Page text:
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National, local artists take the riverfront stage at annual Columbus festival

Painter Cera Marie's painting on display during the Columbus Arts Festival. Credit: Khalid Moalim / Asst. Arts Editor

Painter Cera Marie’s painting on display during the Columbus Arts Festival.
Credit: Khalid Moalim / Asst. multimedia editor

Columbus resident Paula Jackson stood in one of the white booth tents lined on the Scioto River bridge, taking in the moment of her first ever showcase at the Columbus Arts Festival.

“Just seeing this whole thing progress is amazing. There are a lot of upcoming artists in the area. I’m really blown away,” Jackson, 22, said.

The 53rd annual Columbus Arts Festival was held Friday through Sunday in downtown Columbus.

The festival, put on by the Greater Columbus Arts Council with the help of more than 100 volunteers, brought together 282 visual artists, selected from a pool of more than 1,100 applicants, festival director Scott Huntley said Friday. He said at the time 450,000 visitors were expected to attend the three-day festival.

Artists represented 32 states and displayed work from 16 different categories that had been selected by a jury ahead of time, including sculpture, ceramics and painting, Huntley said.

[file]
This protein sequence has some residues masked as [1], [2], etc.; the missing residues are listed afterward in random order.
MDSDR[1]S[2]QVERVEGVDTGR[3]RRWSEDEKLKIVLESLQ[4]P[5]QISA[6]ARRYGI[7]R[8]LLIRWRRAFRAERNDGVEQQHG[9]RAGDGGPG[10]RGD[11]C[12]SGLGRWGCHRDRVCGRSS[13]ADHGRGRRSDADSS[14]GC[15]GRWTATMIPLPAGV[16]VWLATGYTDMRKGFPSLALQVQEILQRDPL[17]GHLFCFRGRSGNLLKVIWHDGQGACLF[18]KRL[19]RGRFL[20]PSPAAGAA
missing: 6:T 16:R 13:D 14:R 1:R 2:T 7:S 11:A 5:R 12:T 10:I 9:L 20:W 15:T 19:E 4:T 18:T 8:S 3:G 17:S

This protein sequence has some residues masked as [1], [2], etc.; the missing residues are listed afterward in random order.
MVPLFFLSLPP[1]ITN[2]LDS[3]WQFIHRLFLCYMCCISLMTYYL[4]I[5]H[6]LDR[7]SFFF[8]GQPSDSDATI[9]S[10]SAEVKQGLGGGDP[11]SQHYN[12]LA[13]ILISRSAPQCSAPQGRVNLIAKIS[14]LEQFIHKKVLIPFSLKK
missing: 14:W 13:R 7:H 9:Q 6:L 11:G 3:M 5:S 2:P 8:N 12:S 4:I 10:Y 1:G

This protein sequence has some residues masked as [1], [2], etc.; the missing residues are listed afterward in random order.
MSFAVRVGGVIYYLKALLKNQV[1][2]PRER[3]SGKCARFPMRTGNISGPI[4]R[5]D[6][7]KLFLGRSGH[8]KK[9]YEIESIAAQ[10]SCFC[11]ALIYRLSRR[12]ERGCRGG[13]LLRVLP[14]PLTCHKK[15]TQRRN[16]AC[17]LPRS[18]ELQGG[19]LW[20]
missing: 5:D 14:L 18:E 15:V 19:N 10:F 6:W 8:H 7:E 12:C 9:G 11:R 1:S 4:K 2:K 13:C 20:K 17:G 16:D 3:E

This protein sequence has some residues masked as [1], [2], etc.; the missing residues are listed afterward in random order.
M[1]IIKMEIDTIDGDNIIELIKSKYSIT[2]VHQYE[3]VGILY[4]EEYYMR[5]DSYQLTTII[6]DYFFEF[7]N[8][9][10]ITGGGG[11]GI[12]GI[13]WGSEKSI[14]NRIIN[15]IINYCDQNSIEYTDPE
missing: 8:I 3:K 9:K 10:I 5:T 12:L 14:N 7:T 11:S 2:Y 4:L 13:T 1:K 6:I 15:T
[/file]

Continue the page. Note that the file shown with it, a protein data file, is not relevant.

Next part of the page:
The artists come from all different backgrounds as well – Jackson said she never thought she would make a career out of art. A teacher, though, convinced her to try.

“One time, one of my art teachers in high school said, ‘You should really pursue this.’ I tried it out, I went to (the Columbus College of Art and Design) for a few years to study illustration, and that really stuck with me,” Jackson, who graduated from CCAD in 2014, said.

Jackson said her illustrations, which vary in style from digital media to cartoons, are inspired by Japanese folktales her mother told her as a child.

“They all have a dark twist to them,” Jackson said.

Because she was chosen to take part in the festival’s Emerging Artist Program, which this year provided guidance to 11 central Ohio artists new to the festival scene and charged them lower rates for their booths, Jackson said her experience went more smoothly.

“Really they just hold your hand throughout the whole thing,” Jackson said.

Abstract painter George Whitten was one of 20 central Ohio artists at the festival, Greater Columbus Arts Council spokeswoman Jami Goldstein said.

Unlike Jackson, though, Whitten said he’s been displaying his work at festivals for about 20 years.

“I do about 10 shows a year,” Whitten said.

Whitten uses various elements in his paintings, including marble dust and clay on canvas.

The former University of Findlay art professor said the opportunity to teach helped prepare him for displaying his work at festivals by keeping him interested in art and helping him constantly learn more.

Whitten said interacting with clients is his favorite part of art festivals.

“I like that you sell directly to the client and get to meet the people buying your work, unlike a gallery,” Whitten said.

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